On Thursday, Vice President Mike Pence announced the creation of a “space force,” separate from the Air Force.
Thirty-five years after Ronald Reagan and his “Star Wars” plan, Donald Trump has put space back into the heart of America’s strategic concerns. “It is not enough to merely have an American presence in space. We must have American dominance in space,” the president said in mid-June. On Thursday, August 9, when addressing a room of Pentagon generals, Vice President Mike Pence announced the creation of a “space force,” separate from the Air Force. For the moment, however, the Pentagon should limit itself to establishing a “space command” following the model of its geographic and thematic commands, such as Centcom (U.S. Central Command) for the Middle East or Stratcom (U.S. Strategic Command), which is responsible for nuclear weapons.
The efficacy of armed forces on the ground is increasingly dependent on geolocation and satellite security. Now more than ever, terrestrial orbit is becoming a potential conflict zone and represents a major strategic challenge. Furthermore, the number of players likely to become military powers in space has increased noticeably. “Other nations are seeking to disrupt our space based systems and challenge American supremacy in space,” Pence said.
In the Cold War era, only the USSR was capable of being a true rival on the ground. The missile defense system project launched by Reagan at the end of the 1980s forced an already struggling Soviet Union to throw themselves into a new arms race, which was economically fatal and contributed to its collapse.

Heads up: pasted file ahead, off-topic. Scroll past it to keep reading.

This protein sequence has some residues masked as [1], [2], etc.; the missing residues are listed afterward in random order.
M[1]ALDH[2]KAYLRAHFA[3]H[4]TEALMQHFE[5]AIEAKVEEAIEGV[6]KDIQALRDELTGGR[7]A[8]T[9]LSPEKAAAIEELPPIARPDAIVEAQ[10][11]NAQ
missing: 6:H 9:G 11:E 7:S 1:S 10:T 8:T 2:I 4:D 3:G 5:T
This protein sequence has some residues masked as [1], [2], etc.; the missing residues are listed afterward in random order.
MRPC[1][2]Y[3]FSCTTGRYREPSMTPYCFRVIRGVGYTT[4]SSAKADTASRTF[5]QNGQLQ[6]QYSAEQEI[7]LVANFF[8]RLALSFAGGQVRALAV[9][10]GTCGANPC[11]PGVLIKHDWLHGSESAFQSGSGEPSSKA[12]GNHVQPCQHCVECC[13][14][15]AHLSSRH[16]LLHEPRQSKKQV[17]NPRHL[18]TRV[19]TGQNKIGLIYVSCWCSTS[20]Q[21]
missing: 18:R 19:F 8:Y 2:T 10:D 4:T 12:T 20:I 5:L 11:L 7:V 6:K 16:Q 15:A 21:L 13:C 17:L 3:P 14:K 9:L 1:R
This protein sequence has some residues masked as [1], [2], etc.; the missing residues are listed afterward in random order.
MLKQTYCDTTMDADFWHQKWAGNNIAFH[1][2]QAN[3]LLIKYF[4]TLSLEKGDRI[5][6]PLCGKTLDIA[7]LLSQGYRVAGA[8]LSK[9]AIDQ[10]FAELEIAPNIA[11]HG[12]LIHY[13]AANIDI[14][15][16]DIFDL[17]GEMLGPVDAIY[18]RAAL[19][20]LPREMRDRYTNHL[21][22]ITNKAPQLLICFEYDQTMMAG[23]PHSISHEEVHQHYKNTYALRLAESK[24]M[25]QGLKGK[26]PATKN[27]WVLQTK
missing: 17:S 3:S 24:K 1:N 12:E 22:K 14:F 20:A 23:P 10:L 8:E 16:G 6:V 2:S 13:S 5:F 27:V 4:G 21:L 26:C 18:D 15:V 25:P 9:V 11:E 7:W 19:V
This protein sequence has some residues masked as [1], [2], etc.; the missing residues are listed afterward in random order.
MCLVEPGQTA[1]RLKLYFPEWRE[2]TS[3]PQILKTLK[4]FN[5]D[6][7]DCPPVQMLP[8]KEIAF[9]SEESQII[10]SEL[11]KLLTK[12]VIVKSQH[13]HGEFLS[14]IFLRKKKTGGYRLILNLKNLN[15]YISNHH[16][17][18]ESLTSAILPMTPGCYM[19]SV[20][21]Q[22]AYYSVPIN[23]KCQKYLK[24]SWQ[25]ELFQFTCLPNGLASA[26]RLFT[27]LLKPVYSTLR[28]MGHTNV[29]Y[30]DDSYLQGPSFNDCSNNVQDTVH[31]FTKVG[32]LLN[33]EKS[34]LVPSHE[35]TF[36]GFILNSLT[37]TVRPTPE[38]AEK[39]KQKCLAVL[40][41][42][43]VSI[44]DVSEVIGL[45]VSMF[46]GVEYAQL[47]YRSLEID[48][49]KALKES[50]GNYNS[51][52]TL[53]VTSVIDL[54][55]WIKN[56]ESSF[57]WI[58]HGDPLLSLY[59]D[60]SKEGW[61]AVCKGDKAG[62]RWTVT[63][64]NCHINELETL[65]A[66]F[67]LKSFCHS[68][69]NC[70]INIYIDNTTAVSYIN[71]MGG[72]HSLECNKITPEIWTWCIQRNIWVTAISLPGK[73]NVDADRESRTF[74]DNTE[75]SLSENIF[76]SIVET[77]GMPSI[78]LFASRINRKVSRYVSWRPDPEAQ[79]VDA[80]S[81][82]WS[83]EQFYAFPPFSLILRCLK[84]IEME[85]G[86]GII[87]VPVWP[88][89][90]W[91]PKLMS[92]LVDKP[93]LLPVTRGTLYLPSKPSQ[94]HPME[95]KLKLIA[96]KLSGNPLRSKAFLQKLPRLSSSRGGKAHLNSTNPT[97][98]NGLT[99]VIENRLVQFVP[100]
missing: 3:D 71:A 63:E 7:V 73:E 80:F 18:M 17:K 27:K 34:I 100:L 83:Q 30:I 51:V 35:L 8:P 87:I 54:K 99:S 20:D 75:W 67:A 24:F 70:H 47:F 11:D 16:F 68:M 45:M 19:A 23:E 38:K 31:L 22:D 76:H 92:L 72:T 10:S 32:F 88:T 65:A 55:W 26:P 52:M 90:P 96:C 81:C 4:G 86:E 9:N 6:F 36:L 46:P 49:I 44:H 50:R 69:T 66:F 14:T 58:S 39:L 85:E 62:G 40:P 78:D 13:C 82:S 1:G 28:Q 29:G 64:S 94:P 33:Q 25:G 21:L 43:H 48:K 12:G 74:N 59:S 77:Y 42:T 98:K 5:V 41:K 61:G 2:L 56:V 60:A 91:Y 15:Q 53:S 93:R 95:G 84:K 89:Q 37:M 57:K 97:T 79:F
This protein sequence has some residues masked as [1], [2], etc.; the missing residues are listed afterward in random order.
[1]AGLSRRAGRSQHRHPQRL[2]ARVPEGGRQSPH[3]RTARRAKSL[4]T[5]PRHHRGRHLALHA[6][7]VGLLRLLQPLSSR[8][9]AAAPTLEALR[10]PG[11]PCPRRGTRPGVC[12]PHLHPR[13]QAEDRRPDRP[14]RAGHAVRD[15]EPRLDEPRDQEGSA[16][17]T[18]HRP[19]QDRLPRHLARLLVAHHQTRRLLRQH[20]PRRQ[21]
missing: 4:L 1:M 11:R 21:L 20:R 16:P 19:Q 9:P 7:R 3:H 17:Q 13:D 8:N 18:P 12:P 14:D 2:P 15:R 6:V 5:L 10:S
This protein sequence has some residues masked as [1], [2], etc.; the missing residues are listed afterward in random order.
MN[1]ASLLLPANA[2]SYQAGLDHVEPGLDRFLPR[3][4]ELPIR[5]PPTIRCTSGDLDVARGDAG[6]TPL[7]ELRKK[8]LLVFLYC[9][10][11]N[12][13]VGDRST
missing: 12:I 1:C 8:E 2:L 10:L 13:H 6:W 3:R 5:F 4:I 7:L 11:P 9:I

Vladimir Putin’s Russia, despite having a GDP barely higher than Italy’s, has once again become a space power, including in a military sense, as seen with its 2014 launch of the Kosmos 2499 satellite (which deliberately changed its orbit to get closer to a drifting rocket) and March’s announcement of the launch of a hypersonic missile, which travels many times faster than the speed of sound and can escape missile defense systems.
The United States Is in Direct Competition with China
The main challenge is perhaps from China. As early as 2007, Beijing had destroyed one of its old satellites with a missile launched from Earth. A major step was taken on August 3 when China announced the successful launch of a hypersonic missile.
A few weeks out from the mid-term elections, this space theme is also a political choice for a president elected in the name of “America first” and who, since his election, keeps claiming that he wants to “make it great again.” Trump’s campaign team is already asking the president’s supporters to give their opinion on the future space force logo. Despite his current economic success and peaked popularity amongst Republican voters, Trump knows that the game isn’t over. And what could be more inspiring than the relaunch of space conquest, that “new frontier” outlined some 60 years ago by John F. Kennedy and that’s image remains powerful in the American imagination.
Trump has increased NASA’s budget and ordered them to return to the moon but also to prepare themselves for a mission to Mars. In the race to the red planet, the United States is in direct competition with Xi Jinping’s China, which has resolved to assert itself as a great world power, including in space conquest.